CFDs are leveraged products. CFD trading may not be suitable for everyone and can result in losses that exceed your deposits, so please consider our Risk Disclosure Notice and ensure that you fully understand the risks involved. CFDs are leveraged products. CFD trading may not be suitable for everyone and can result in losses that exceed your deposits, so please consider our Risk Disclosure Notice and ensure that you fully understand the risks involved.

WeWork listing

WeWork is set to go public in 2021 after its 2019 IPO plans were put on hold. Now, the company is going public through the special purpose acquisition company (SPAC), BowX Acquisition Corp. Learn more in this guide.

Call +41 (0) 58 810 77 42 to talk about opening a trading account. We’re here from Monday to Friday from 9am to 6pm.

Contact us: +41 (0) 58 810 77 42

WeWork listing

WeWork is set to go public in 2021 after its 2019 IPO plans were put on hold. Now, the company is going public through the special purpose acquisition company (SPAC), BowX Acquisition Corp. Learn more in this guide.

Call +41 (0) 58 810 77 42 to talk about opening a trading account. We’re here from Monday to Friday from 9am to 6pm.

Contact us: +41 (0) 58 810 77 42

Why trade WeWork’s listing with us?

With us, you can trade the WeWork SPAC, BowX Acquisition Corporation, before it acquires WeWork and takes the company public. Once the merger is complete, you’ll be able to take a position on the WeWork share price with derivatives like CFDs.

Trade the WeWork SPAC before the merger

Open a position on BowX Acquisition Corporation, the SPAC that WeWork is merging with

Trade WeWork shares after the merger

Go long or short on the WeWork share price with CFDs

How to trade WeWork shares

Before WeWork goes public

Take a position on BowX Acquisition Corporation before the company acquires WeWork.

Once BowX Acquisition Corporation has completed the takeover, your existing BowX Acquisition Corporation shares will automatically be converted into WeWork shares.

After WeWork goes public

Take a position on the WeWork share price from the day of the merger. You can speculate on rising and falling share prices with CFDs.

Trading WeWork shares

Trading WeWork shares with us means that you’ll be speculating on the stock’s future price movements using CFDs. These derivatives enable you to speculate on rising and falling prices without owning the underlying asset.

With CFDs, you’ll be trading with leverage, which lets you receive full market exposure for an initial deposit. Trading with leverage can magnify your profits, but it can also magnify your losses – so it’s important to take steps to manage your risk.

WeWork listing: what you need to know

The WeWork listing is set to happen through a SPAC merger. A special purpose acquisition company has no commercial operations and is designed with the specific purpose of raising funds through an IPO by merging with or acquiring an existing business. WeWork is merging with BowX Acquisition Corporation.

This is WeWork’s second attempt at going public. The company’s IPO plans in 2019 didn’t pan out due to a lack of investor interest, which was fuelled, in parts, by concerns over financial losses and corporate governance. WeWork is now looking to list in Q3 of 2021 through its merger agreement. However, the deal is subject to BowX shareholder approval and other conditions. WeWork has been valued at $9 billion ahead of its listing.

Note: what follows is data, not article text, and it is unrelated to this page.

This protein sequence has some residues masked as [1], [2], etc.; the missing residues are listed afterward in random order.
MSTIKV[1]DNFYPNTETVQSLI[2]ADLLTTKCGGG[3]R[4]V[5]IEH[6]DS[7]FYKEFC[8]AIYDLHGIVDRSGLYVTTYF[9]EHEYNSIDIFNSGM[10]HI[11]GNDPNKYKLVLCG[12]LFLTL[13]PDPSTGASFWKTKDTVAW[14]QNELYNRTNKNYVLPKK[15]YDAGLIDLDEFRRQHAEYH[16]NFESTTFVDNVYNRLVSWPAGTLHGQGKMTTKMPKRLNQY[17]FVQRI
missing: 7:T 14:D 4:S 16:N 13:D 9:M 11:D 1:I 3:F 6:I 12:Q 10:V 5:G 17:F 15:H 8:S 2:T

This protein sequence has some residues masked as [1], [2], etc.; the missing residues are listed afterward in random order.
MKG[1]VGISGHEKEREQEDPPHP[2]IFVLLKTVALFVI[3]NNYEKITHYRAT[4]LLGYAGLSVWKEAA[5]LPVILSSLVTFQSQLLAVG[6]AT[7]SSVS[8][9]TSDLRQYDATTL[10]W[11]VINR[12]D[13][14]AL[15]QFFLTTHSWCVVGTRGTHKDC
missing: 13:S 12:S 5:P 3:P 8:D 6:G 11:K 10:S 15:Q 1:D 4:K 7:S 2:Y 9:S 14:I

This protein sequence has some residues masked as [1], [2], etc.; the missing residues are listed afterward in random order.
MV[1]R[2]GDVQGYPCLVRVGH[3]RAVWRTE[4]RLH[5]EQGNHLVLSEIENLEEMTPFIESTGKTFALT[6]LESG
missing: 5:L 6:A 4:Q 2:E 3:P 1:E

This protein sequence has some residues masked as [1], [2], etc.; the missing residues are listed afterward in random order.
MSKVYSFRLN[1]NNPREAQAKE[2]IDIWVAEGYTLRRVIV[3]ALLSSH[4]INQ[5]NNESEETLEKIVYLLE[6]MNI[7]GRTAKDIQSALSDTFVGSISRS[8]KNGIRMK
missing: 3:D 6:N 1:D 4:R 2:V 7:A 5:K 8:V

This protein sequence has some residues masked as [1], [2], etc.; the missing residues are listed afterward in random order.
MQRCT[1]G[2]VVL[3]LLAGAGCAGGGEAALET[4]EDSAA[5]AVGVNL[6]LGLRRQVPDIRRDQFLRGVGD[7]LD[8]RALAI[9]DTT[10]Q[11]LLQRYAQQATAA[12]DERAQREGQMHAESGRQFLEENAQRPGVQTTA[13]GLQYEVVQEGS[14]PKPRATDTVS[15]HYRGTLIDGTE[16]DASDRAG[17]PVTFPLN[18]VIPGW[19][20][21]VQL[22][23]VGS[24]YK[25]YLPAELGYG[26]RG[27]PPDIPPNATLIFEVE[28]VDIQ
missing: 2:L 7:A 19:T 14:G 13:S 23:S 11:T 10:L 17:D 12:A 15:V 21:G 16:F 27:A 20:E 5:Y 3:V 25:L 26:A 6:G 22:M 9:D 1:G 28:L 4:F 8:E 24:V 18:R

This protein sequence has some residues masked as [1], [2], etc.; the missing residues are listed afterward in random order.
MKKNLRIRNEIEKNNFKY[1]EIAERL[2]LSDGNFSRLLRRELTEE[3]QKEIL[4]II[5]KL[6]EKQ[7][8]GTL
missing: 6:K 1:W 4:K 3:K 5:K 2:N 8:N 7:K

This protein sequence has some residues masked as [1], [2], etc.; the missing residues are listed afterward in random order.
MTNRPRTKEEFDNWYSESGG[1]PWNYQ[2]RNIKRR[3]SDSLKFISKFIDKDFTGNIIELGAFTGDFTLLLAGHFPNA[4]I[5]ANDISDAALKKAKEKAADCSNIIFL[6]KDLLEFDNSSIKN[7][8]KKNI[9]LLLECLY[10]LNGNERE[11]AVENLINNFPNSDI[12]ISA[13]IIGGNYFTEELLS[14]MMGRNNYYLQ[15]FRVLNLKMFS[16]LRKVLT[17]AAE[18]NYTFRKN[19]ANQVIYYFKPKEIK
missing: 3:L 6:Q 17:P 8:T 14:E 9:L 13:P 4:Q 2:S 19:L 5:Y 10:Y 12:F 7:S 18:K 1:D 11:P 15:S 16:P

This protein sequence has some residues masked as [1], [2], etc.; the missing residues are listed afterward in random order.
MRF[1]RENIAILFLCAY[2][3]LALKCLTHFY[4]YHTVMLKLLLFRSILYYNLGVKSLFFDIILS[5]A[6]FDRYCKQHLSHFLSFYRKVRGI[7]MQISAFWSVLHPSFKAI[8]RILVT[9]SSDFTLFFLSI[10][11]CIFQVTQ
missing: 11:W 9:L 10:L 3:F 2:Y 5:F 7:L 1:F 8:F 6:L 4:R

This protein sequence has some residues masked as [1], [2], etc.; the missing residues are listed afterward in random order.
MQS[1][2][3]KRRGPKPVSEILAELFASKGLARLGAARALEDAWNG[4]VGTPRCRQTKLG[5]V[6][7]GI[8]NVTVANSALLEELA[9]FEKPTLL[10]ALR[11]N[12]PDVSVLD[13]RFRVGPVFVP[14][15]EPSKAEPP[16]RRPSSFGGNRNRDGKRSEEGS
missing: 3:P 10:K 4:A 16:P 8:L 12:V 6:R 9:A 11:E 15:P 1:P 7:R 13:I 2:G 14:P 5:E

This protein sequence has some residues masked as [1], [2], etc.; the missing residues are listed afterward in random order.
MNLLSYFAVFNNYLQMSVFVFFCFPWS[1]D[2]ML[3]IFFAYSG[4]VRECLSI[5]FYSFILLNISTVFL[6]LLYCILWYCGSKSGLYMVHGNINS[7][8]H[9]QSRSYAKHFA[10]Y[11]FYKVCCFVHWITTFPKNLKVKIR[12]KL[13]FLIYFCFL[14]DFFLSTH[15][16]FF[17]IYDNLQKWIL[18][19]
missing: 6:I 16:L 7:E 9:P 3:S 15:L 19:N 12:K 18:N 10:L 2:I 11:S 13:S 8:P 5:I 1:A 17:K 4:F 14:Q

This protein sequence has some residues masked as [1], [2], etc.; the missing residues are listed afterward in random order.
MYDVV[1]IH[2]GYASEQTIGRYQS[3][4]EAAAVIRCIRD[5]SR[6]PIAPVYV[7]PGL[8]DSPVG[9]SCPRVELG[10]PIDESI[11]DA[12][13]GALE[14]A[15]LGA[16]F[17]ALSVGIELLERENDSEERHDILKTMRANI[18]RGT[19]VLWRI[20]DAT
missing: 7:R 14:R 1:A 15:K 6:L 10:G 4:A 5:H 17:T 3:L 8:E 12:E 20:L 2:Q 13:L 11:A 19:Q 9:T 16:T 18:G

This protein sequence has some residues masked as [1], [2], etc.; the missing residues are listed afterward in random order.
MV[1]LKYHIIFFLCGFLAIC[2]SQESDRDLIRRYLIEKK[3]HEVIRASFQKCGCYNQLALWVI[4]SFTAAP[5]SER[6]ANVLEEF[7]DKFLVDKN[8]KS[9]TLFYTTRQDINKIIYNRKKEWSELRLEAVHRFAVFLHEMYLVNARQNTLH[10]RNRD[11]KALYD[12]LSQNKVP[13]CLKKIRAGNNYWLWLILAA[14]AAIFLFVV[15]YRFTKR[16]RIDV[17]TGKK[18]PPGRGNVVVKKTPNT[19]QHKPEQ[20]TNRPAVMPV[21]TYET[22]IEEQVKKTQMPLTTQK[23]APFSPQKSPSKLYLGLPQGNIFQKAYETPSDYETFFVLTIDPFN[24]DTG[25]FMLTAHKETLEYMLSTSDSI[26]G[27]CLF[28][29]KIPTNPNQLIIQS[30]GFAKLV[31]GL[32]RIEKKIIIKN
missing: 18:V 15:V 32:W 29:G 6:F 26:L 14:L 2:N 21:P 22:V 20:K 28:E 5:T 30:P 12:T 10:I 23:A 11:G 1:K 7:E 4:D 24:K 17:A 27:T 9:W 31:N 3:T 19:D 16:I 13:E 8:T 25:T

WeWork SPAC deal vs IPO: what’s the difference?

A SPAC deal is also sometimes known as a reverse takeover or merger. Before acquiring a private company, SPACs raise money from the public market. Below are some of the key differences between a SPAC deal and an IPO.

Special purpose acquisition company (SPAC) deal

  • The SPAC goes public first before the merger happens. The private company then becomes publicly-listed by merging with the SPAC
  • SPACs enable a company to go public quicker as most of the groundwork – like fulfilling regulatory requirements or raising funds – has already been laid
  • The deal is signed with the SPAC sponsor at a fixed price that has been negotiated before the announcement of going public
  • The deal is made with one party only

Initial Public offering (IPO)

  • The private company goes public independently via the traditional IPO process
  • IPOs can be time-consuming and costly. The private company raises money, organises the IPO and pays for it
  • The announcement is made first – negotiations on the size and target share price of the listing happen after
  • Capital is raised through deals with several parties

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How do IPOs work?

IPOs work by having a company listing its shares on the open market, where market participants can buy and sell the shares. The company will decide how many shares it wants to offer, and an underwriter – usually a bank - will decide on the initial price of the stocks based on supply and demand.

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FAQs

How can I stay up to date with the WeWork IPO?

You can stay up to date with the WeWork IPO if you sign up to our IPO mailing list.

Who set up WeWork?

Adam Neumann and Miguel McKelvey set up WeWork in 2010. The business is headquartered in New York, and currently has workspaces in more than 118 cities across the world.

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1Based on revenue excluding FX (published financial statements, October 2020).